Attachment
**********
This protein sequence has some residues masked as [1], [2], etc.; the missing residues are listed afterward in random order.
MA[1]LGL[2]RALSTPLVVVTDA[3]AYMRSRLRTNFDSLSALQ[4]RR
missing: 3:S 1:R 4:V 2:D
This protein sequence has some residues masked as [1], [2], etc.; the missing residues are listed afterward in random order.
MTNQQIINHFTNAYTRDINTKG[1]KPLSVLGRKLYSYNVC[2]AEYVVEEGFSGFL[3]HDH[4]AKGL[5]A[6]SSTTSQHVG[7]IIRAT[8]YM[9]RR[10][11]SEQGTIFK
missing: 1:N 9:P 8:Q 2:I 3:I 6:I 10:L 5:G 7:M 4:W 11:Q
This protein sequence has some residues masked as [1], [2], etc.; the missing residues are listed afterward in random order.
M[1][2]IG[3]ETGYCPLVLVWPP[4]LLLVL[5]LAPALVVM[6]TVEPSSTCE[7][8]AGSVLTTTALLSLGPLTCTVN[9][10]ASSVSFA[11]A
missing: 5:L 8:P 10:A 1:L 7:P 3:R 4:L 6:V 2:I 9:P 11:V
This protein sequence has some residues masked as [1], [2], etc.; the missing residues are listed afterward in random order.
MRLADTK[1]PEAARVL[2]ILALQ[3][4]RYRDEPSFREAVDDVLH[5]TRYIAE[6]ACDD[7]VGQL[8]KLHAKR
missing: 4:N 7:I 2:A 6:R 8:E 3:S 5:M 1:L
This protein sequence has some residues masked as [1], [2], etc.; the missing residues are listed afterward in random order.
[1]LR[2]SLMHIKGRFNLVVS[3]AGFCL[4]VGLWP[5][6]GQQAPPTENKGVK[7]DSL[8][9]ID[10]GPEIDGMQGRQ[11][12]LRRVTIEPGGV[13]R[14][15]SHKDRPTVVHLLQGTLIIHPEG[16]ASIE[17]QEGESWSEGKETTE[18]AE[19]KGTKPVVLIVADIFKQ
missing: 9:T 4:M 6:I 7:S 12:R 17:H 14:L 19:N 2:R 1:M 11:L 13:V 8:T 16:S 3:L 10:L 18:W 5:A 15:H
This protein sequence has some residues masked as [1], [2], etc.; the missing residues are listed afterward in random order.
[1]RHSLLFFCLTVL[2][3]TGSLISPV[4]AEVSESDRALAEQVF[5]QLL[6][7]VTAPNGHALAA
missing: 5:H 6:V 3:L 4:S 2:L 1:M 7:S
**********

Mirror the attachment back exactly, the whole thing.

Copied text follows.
This protein sequence has some residues masked as [1], [2], etc.; the missing residues are listed afterward in random order.
MA[1]LGL[2]RALSTPLVVVTDA[3]AYMRSRLRTNFDSLSALQ[4]RR
missing: 3:S 1:R 4:V 2:D
This protein sequence has some residues masked as [1], [2], etc.; the missing residues are listed afterward in random order.
MTNQQIINHFTNAYTRDINTKG[1]KPLSVLGRKLYSYNVC[2]AEYVVEEGFSGFL[3]HDH[4]AKGL[5]A[6]SSTTSQHVG[7]IIRAT[8]YM[9]RR[10][11]SEQGTIFK
missing: 1:N 9:P 8:Q 2:I 3:I 6:I 10:L 5:G 7:M 4:W 11:Q
This protein sequence has some residues masked as [1], [2], etc.; the missing residues are listed afterward in random order.
M[1][2]IG[3]ETGYCPLVLVWPP[4]LLLVL[5]LAPALVVM[6]TVEPSSTCE[7][8]AGSVLTTTALLSLGPLTCTVN[9][10]ASSVSFA[11]A
missing: 5:L 8:P 10:A 1:L 7:P 3:R 4:L 6:V 2:I 9:P 11:V
This protein sequence has some residues masked as [1], [2], etc.; the missing residues are listed afterward in random order.
MRLADTK[1]PEAARVL[2]ILALQ[3][4]RYRDEPSFREAVDDVLH[5]TRYIAE[6]ACDD[7]VGQL[8]KLHAKR
missing: 4:N 7:I 2:A 6:R 8:E 3:S 5:M 1:L
This protein sequence has some residues masked as [1], [2], etc.; the missing residues are listed afterward in random order.
[1]LR[2]SLMHIKGRFNLVVS[3]AGFCL[4]VGLWP[5][6]GQQAPPTENKGVK[7]DSL[8][9]ID[10]GPEIDGMQGRQ[11][12]LRRVTIEPGGV[13]R[14][15]SHKDRPTVVHLLQGTLIIHPEG[16]ASIE[17]QEGESWSEGKETTE[18]AE[19]KGTKPVVLIVADIFKQ
missing: 9:T 4:M 6:I 7:S 12:R 17:H 14:L 19:N 2:R 1:M 11:L 13:V 8:T 16:S 3:L 10:L 18:W 5:A 15:H
This protein sequence has some residues masked as [1], [2], etc.; the missing residues are listed afterward in random order.
[1]RHSLLFFCLTVL[2][3]TGSLISPV[4]AEVSESDRALAEQVF[5]QLL[6][7]VTAPNGHALAA
missing: 5:H 6:V 3:L 4:S 2:L 1:M 7:S